Life-altered cosmologies

Jay Olson

Jay Olson (lecturer at Boise State University) seeks to minimize a convenient reserve of free energy.

A few assumptions regarding life and technology translate into new cosmological solutions.

For the universe as a whole, will the next several billion years be any different from the last several billion years? What kinds of things could make it different? Something like a phase transition or a big rip would definitely break up the monotony, but that kind of thing seems unlikely to happen any time soon. Barring that, we can expect cosmic acceleration to push a bit harder, galaxies to get a bit dimmer, black holes to get a bit fatter.  It’s mostly a boring, predictable, stable time for the cosmos.

Then again, there is something a little different happening now. It hardly seems worth mentioning. It takes a while for the universe to produce enough heavy elements to form earthlike planets. And then, judging by our experience on the Earth, it takes several billion more years to evolve intelligence on them (if it happens at all). The universe was also much more dangerous for evolving life, a few billion years ago. So, accounting for the delays, we’re somewhat new to the era of advanced life.

But what does the large-scale universe care if something occasionally crawls out of the mud with just enough brain power to comprehend physics? Some of us are guilty of ignoring tiny, inconsequential details like Galaxy Superclusters when writing down cosmological models — why should life be more than an idle diversion for a cosmologist?  Consider three plausible technologies:  1) Artificial general intelligence 2) High-speed space travel  3) Self-reproducing spacecraft.  If these are practical, they suggest that the universe could suddenly find itself completely saturated with advanced intelligence, even if it appears quite rarely. For a wide range of possible final goals, it has been argued that rational agents are likely to deploy such technology and rapidly expand. And even if just a small fraction of intelligent life chooses to do so, the conclusion remains much the same.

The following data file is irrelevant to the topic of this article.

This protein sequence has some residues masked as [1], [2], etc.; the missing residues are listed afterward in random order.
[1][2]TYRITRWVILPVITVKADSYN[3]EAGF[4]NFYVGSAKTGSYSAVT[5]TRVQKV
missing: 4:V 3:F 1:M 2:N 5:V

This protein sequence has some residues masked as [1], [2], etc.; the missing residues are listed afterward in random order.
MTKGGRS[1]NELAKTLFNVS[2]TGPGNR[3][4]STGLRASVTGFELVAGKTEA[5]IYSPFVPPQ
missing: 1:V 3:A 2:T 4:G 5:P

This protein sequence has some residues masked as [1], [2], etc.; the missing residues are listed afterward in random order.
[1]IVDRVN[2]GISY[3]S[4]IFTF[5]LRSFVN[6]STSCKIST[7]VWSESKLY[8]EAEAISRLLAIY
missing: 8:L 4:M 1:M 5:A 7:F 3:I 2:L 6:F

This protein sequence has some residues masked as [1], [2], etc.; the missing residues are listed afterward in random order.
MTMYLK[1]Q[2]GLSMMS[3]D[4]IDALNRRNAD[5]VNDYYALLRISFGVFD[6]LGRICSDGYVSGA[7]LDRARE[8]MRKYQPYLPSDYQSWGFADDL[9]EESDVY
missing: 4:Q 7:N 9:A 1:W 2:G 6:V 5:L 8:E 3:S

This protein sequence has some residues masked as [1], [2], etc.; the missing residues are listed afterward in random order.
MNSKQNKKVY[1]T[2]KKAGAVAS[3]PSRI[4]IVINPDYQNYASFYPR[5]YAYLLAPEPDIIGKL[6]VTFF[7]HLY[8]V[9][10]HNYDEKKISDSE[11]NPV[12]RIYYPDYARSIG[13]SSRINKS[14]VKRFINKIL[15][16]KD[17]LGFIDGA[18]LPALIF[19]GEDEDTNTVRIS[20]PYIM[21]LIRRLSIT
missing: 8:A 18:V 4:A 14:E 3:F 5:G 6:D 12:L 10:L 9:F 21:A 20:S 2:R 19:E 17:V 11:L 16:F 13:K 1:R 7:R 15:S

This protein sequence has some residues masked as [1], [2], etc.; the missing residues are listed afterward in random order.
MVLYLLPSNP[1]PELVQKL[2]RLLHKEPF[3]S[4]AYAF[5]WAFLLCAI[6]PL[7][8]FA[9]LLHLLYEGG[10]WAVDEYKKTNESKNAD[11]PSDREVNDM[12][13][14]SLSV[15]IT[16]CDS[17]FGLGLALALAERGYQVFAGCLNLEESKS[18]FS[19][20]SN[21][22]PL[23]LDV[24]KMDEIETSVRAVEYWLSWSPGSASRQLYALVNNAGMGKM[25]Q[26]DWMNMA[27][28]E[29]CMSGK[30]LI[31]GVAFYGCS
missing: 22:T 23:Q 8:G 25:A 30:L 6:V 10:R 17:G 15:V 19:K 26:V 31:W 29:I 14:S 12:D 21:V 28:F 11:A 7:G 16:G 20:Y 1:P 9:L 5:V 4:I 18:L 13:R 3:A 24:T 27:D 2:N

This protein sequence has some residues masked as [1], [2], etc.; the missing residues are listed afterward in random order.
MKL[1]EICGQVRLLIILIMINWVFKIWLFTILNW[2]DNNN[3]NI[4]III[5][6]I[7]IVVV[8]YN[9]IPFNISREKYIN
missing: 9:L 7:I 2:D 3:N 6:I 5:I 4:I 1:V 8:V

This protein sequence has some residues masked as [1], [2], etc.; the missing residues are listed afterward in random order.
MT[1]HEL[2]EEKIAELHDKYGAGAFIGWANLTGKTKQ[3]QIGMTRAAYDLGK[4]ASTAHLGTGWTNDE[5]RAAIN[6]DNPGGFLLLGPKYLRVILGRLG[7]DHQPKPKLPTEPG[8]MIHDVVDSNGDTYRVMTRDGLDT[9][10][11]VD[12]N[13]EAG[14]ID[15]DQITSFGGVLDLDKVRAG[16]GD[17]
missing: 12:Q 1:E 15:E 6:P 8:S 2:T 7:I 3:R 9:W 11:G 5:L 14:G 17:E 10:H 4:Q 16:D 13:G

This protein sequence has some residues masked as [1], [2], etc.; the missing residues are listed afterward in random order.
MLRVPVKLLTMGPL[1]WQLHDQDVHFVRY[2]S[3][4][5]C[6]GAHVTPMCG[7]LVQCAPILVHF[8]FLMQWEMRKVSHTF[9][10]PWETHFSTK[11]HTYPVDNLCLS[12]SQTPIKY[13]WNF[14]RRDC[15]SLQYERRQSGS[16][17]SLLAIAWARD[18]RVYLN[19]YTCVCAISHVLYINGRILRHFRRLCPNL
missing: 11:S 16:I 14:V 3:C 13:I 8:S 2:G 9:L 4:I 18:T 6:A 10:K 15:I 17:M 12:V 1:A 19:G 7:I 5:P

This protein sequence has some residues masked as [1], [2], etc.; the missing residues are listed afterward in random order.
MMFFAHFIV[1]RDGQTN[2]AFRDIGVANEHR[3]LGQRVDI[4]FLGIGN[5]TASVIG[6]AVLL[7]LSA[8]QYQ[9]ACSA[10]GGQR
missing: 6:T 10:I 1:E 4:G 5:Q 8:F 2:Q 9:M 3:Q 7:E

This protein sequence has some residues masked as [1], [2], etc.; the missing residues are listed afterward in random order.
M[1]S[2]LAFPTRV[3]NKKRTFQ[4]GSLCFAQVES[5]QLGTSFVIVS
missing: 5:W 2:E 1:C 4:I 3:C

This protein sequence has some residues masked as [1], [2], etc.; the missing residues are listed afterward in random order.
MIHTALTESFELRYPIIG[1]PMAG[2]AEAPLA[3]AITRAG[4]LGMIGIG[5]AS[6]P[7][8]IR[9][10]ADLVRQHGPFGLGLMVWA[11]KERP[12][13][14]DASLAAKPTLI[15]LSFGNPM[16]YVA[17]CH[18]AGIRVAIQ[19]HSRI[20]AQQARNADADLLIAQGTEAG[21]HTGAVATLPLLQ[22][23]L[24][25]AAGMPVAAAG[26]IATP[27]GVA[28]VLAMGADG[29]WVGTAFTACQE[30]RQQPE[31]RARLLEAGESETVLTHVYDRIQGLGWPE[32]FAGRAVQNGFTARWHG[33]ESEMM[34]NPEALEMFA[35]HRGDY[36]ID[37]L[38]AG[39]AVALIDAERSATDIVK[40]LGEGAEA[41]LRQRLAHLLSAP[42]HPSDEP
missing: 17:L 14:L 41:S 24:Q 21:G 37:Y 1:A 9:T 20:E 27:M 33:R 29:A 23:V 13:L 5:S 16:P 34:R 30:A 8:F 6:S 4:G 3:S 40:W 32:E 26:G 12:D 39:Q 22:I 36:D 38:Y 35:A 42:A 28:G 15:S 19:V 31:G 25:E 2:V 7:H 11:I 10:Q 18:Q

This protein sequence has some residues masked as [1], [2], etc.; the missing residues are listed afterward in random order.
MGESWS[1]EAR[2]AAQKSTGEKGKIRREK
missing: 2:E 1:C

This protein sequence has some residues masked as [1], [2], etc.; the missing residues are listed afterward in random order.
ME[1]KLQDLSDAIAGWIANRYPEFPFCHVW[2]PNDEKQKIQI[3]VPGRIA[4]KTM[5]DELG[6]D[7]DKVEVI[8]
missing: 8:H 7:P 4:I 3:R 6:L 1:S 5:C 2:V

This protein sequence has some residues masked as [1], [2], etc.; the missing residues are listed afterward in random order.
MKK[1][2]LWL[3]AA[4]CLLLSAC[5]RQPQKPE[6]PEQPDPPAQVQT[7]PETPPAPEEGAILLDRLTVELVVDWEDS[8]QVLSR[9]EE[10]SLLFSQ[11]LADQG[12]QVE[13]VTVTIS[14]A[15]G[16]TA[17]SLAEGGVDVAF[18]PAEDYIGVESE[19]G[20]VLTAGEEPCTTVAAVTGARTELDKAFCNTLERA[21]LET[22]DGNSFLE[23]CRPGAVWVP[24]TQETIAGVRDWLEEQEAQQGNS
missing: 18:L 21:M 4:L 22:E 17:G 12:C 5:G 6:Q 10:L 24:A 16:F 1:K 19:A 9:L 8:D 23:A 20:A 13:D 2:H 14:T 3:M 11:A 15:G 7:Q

Now consider a more exotic technology. Suppose it is possible to harness Hawking radiation from small, artificially created black holes to power a heat engine, converting the mass of ordinary matter into work and waste radiation, bypassing the limits of technologies like nuclear fusion (fusion seems like a great way to exploit E = m c^2 until you end up with a pile of iron). If it can be done, it will be done, and throughout a life-saturated universe. Accessing a massive reserve of free energy should be a prime instrumental goal for almost any final goal that an ambitious rational agent could possess. This would result in a tremendous amount of waste heat radiation, as ordinary matter is “burned” everywhere that life is active.

Suddenly, it is at least conceivable that the universe is entering a period of interesting (and highly modelable) times. Depending on where the practical limits to technology reside, the universe could once again be filled with radiation, and thus pressure, inducing a backreaction on the scale factor. It is possible that we have completely misjudged the significance of life to the universe. Intelligent life may be the universe’s large-scale, general-purpose tool for seeking out and minimizing deeply hidden reserves of free energy.

In other words, the universe may be entering a kind of phase transition after all, complete with its own nucleation events, spherically expanding domains, and latent heat. But it’s not the result of hidden physics taking us by surprise. We are the transition.

Read the full article for free* in Classical and Quantum Gravity:
Homogeneous cosmology with aggressively expanding civilizations
S Jay Olson 2015 Class. Quantum Grav. 32 215025

*until 24/02/16

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